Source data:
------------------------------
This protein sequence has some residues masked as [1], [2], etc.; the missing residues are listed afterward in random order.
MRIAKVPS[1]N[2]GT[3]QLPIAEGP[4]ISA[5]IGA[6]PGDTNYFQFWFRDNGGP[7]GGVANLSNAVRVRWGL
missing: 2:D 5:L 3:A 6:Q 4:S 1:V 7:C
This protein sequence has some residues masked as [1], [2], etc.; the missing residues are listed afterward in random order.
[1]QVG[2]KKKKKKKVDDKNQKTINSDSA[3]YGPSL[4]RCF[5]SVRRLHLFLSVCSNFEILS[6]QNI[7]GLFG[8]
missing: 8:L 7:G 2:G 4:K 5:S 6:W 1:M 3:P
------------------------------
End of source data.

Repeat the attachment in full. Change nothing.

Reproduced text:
This protein sequence has some residues masked as [1], [2], etc.; the missing residues are listed afterward in random order.
MRIAKVPS[1]N[2]GT[3]QLPIAEGP[4]ISA[5]IGA[6]PGDTNYFQFWFRDNGGP[7]GGVANLSNAVRVRWGL
missing: 2:D 5:L 3:A 6:Q 4:S 1:V 7:C
This protein sequence has some residues masked as [1], [2], etc.; the missing residues are listed afterward in random order.
[1]QVG[2]KKKKKKKVDDKNQKTINSDSA[3]YGPSL[4]RCF[5]SVRRLHLFLSVCSNFEILS[6]QNI[7]GLFG[8]
missing: 8:L 7:G 2:G 4:K 5:S 6:W 1:M 3:P